I’ve recently been doing some car research because my family is beginning to outgrow our current vehicle. My wife and I have worked out our different schedules to hold us down to a one-car family, but since the family is getting bigger, we’re starting to consider purchasing a larger vehicle.
All of this car research reminded me of a photo making its way around social media a month or two ago. It was a picture of a (supposedly) mass car grave. This was the link that I came across—perhaps it was the same one you saw, too.
The main premise of the story is that greedy automakers refuse to lower the price for brand new vehicles, so instead they stockpile them to die. But this story is a fable. Any person who does some research on car manufacturing reads about the choices automakers have to make with regard to how many cars are manufactured each year. The numbers vary depending upon the automakers projections for how many cars they think they can sell.
Reality dictates a basic economic law that we all learned about but most people forget: supply and demand. In the instance of the automakers (suppliers) and the consumers (demanders), the automakers only make as many cars as they think will sell at the price that they ask for. Otherwise, automakers create vehicles and they have a big surplus of cars that they can’t sell (this is the story of auto mass graves). Where fact becomes fiction is this: if the automakers were to continue making vehicles and stockpiling them, they would lose money by paying for materials and workers, but not selling the cars. If this were the case, the automakers would never make mass surpluses and just sit on the financial losses. This is why if any person does research on new cars, they will inevitably read about how automakers are cautious in the initial production numbers of new vehicles. For example, read about how Toyota is going to expand on the production of the (successfully selling) Prius V hybrid.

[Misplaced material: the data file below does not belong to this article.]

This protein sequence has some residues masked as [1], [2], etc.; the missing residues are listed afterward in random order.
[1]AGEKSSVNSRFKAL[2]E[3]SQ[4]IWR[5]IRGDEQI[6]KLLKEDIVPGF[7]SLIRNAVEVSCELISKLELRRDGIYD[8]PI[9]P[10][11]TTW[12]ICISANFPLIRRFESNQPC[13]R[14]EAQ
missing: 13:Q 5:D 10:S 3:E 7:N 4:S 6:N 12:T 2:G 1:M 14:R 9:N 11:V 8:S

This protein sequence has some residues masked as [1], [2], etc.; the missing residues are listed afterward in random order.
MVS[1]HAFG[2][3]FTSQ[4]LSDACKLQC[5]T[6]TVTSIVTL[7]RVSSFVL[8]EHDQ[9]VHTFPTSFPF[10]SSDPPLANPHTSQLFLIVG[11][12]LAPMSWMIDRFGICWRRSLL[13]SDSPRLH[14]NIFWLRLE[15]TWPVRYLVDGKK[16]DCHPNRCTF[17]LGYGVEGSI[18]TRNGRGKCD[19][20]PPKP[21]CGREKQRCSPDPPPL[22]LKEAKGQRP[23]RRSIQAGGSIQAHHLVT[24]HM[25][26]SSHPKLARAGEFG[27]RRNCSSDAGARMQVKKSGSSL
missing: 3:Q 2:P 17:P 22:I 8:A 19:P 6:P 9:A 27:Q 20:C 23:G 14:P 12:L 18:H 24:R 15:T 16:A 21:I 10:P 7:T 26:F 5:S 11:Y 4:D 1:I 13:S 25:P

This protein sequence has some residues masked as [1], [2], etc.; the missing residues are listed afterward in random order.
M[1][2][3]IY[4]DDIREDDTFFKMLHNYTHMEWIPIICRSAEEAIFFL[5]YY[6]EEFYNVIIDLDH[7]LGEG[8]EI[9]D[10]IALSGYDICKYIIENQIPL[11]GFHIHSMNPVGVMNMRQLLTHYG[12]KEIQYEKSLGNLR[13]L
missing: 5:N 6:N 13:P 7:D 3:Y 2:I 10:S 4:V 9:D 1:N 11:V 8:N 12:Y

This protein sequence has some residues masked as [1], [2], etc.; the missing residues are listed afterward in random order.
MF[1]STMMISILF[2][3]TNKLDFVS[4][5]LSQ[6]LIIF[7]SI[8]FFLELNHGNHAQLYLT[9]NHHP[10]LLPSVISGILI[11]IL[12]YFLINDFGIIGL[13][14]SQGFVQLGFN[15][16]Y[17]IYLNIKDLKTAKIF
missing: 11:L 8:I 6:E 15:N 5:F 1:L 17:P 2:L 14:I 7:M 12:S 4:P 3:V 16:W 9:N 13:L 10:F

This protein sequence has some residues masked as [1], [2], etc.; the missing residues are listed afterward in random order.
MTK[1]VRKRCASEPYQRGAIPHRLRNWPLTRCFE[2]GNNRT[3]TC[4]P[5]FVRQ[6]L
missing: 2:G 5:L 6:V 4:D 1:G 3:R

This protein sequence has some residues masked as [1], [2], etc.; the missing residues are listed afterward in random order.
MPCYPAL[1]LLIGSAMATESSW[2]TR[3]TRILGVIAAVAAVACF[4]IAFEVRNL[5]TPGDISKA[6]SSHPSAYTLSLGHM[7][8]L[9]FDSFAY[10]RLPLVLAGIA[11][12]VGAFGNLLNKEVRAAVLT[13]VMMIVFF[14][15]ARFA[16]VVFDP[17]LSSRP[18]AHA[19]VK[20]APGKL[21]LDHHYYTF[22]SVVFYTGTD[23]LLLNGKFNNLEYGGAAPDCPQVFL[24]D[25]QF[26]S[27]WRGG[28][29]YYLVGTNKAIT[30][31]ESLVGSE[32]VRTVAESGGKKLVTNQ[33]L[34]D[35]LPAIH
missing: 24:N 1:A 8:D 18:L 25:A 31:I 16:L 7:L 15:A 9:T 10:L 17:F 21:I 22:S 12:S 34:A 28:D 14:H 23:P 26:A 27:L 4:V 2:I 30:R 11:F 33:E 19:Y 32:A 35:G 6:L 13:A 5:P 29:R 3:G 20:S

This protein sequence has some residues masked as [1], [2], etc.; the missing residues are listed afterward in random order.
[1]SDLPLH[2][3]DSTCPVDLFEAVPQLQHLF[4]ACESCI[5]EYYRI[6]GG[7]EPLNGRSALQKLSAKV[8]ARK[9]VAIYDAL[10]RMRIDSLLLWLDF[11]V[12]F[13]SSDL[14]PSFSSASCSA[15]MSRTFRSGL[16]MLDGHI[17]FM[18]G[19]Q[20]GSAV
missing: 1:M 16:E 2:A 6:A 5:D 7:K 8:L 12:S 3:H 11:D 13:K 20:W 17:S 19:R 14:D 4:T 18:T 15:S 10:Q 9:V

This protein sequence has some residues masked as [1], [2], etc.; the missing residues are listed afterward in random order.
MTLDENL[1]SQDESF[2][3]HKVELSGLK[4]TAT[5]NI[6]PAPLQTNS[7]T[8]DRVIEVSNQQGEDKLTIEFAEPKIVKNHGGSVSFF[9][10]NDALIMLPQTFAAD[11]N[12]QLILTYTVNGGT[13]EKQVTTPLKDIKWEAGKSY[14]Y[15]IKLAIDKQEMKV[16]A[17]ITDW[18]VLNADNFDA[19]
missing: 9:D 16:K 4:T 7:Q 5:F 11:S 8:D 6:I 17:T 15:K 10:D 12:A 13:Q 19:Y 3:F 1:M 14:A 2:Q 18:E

There are two ways to hedge against massive financial loss via massive surplus (both of which occur): don’t create a massive supply and lower the price. In the previous paragraph I explained why the supply would never be so big that massive surpluses lead to mass car graves. But another way to protect against massive financial loss is to lower the asking price. This is often done, especially in a competitive market.
Consider how in 2013 Mitsubishi lowered the price of their all-electric i-MiEV by 20 percent! The reason for this is that there wasn’t enough demand by consumers (aka, a surplus of supply by automakers). So, even if Mitsubishi were selling the i-MiEV at some loss, it isn’t as bad of a loss as letting the cars “go to die.” Furthermore, getting the cars out on the road might stoke others to purchase the car, leading to an increase in demand and therefore, a subsequent increase in price.
In economics, having a massive surplus leads to disequilibrium. (You can read more about disequilibrium here.)
So, what do we make of this image of the surplus of cars? It’s simple: those brand new cars are in fact stockpiles of new vehicles waiting to be shipped off to your local dealership. Don’t believe everything you read in the blogosphere and social media. Do some work to fact check and you won’t feel embarrassed for believing in something silly like mass car graves.